Neuroendocrine Tumor: Symptoms and Signs

This section has been reviewed and approved by the Cancer.Net Editorial Board, 04/2014

ON THIS PAGE: You will find out more about body changes and other things that can signal a problem that may need medical care. To see other pages, use the menu on the side of your screen.

People with a neuroendocrine tumor may experience the following symptoms or signs. Sometimes, people with a neuroendocrine tumor do not show any of these symptoms. Or, these symptoms may be caused by a medical condition that is not cancer.

Pheochromocytoma

  • Hypertension (high blood pressure)
  • Anxiety attacks
  • Fever
  • Headaches
  • Sweating
  • Nausea
  • Vomiting
  • Clammy skin
  • Rapid pulse
  • Heart palpitations

Merkel cell cancer

  • Painless, firm, shiny lumps on the skin that can be red, pink, or blue in color

Neuroendocrine carcinoma

  • Hyperglycemia, which is a high level of a sugar called glucose in the blood and causes frequent urination, increased thirst, and increased hunger
  • Hypoglycemia, which is a low level of glucose in the blood and causes fatigue, nervousness and shakiness, dizziness or light-headedness, sweating, seizures, and fainting
  • Diarrhea
  • Persistent pain in a specific area
  • Loss of appetite or weight loss
  • Persistent cough or hoarseness
  • Thickening or lump in any part of the body
  • Changes in bowel or bladder habits
  • Unexplained weight gain or loss
  • Jaundice, which is the yellowing of the skin and whites of the eyes
  • Unusual bleeding or discharge
  • Persistent fever or night sweats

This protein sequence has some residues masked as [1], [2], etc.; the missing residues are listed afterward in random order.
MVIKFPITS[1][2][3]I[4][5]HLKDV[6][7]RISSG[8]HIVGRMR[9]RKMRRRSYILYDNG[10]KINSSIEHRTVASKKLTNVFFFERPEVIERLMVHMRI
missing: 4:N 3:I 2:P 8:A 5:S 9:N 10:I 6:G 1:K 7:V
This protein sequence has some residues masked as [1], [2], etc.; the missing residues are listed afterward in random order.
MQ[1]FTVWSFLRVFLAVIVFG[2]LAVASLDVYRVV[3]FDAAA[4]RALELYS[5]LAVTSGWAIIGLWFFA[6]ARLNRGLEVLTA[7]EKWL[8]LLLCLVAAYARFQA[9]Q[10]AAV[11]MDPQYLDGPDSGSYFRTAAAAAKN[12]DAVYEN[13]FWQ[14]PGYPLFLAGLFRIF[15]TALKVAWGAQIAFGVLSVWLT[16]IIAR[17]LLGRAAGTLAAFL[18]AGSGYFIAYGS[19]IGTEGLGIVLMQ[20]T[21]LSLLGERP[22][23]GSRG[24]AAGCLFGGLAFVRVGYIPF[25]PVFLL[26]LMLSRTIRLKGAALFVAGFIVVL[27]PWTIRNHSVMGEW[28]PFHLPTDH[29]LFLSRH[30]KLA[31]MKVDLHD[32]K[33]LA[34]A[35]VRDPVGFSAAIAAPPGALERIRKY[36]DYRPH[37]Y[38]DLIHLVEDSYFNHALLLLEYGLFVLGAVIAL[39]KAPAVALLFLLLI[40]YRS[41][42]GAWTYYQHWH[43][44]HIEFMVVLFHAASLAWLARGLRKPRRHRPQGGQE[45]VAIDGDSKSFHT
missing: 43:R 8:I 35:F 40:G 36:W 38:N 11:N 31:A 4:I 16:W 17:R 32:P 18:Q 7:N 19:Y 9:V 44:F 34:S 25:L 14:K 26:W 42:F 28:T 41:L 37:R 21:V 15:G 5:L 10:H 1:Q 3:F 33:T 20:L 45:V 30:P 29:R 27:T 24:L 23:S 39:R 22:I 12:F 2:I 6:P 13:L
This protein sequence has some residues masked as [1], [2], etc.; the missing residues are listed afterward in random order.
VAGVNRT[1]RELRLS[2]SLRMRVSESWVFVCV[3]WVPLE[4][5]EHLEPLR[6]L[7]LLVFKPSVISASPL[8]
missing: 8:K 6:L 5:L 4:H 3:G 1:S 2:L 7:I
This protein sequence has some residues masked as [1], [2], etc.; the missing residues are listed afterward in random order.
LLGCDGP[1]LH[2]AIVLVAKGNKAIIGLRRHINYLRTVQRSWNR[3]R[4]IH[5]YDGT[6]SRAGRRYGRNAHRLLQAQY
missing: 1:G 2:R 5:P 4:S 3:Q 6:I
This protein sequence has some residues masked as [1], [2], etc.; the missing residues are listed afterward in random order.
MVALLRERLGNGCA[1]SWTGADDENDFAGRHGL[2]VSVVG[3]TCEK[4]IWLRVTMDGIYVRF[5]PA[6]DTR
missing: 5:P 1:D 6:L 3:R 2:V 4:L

• Headache
  • Anxiety
  • Gastric ulcer disease
  • Skin rash

Some people also experience nutritional deficiencies, such as niacin and protein deficiency, before a diagnosis, while others develop this symptom later.

If you are concerned about one or more of the symptoms or signs on this list, please talk with your doctor. Your doctor will ask how long and how often you’ve been experiencing the symptom(s), in addition to other questions. This is to help find out the cause of the problem, called a diagnosis.

If a neuroendocrine tumor is diagnosed, relieving symptoms remains an important part of your medical care and treatment. This may also be called symptom management, palliative care, or supportive care. Be sure to talk with your health care team about symptoms you experience, including any new symptoms or a change in symptoms.

The next section helps explain what tests and scans may be needed to learn more about the cause of the symptoms. Use the menu on the side of your screen to select Diagnosis, or you can select another section, to continue reading this guide.